Each week, my Ink column is primarily devoted to issues related to employee culture and engagement. Good and bad corporate culture is present everywhere in business. But you will also find many other institutions, such as schools, churches and even hospitals. Because my company operates in more than 500 hospitals across the country, I can see the “behind the scenes” operations of many of these organizations.
You may not think about it very often (how often you reflect in the hospital), but if you or someone you love ends up in the hospital, you need to consider a number of questions that you would consider As other types of customers ask. business. .
The sad reality is that while hospitals are full of dedicated people who have a heart for service and care, they operate in some of the worst cultures around.Call it clinical advancement and get hospital bed. Although it is true that my mother once told me after coming home, you see, you can study some of it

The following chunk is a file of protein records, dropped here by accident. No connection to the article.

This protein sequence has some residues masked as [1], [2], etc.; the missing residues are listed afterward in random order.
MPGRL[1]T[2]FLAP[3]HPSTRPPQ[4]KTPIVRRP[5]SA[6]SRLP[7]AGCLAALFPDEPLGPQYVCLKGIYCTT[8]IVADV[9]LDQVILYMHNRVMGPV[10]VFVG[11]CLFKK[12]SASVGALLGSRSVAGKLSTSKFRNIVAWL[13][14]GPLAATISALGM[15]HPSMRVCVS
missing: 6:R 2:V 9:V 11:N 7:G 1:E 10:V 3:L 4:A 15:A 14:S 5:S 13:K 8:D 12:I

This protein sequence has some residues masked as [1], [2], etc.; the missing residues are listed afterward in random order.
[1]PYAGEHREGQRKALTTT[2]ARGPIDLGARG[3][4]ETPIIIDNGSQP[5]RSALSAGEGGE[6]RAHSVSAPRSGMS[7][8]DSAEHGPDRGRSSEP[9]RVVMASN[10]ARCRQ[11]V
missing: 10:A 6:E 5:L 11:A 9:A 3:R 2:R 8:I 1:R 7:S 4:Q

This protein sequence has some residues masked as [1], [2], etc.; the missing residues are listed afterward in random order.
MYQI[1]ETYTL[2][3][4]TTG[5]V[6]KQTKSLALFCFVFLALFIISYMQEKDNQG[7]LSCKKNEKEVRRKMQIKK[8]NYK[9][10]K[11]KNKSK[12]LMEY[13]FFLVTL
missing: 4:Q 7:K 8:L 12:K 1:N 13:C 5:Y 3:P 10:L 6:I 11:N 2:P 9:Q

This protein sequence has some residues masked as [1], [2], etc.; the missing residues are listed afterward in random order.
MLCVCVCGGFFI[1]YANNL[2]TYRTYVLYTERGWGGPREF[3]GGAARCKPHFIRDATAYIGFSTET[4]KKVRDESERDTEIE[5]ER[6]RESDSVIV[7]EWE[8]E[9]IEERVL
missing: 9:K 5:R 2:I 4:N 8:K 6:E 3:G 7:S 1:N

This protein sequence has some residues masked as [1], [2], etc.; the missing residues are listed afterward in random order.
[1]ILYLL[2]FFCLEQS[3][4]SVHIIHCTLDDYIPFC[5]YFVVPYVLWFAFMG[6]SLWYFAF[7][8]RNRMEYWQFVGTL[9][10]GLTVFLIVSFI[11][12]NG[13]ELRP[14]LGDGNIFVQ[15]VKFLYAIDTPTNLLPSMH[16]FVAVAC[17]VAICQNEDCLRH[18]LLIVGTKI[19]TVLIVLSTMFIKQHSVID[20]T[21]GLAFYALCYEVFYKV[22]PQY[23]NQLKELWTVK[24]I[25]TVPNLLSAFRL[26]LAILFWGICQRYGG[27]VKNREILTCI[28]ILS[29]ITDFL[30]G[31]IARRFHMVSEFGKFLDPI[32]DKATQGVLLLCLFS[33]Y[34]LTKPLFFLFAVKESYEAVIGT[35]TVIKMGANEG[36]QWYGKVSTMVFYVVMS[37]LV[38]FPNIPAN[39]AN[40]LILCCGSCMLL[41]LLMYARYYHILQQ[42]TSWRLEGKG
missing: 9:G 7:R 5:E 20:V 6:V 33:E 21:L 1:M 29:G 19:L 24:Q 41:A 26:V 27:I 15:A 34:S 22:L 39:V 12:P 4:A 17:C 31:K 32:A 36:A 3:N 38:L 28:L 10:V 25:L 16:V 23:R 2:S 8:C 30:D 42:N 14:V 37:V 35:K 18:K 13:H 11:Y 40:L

Think about it: Doctors are highly trained technicians, administrators are highly trained officers, and nurses are taught compassionate caregivers. But none of these groups were taught how to serve a common customer: patients. They spent years in their silos learning trades, but never dealt with the basics of customer service or with each other.
As a result, hospitals have a tremendous disagreement between cultures, or even if they are committed to culture. Why does this matter to you and your employees? Because you are now in a world of high personal deductible health plans and more personal and financial responsibility for our own health care. You already have more information and more options. So when your employees start buying “more” for your health care, they should take advantage of their right to evaluate all aspects of a good experience: cost, quality, and service.
Now you can go online and compare hospitals and doctors, and see ratings ranging from clinical outcomes to patient satisfaction. But you do not see the evaluation of the cultures of hospitals.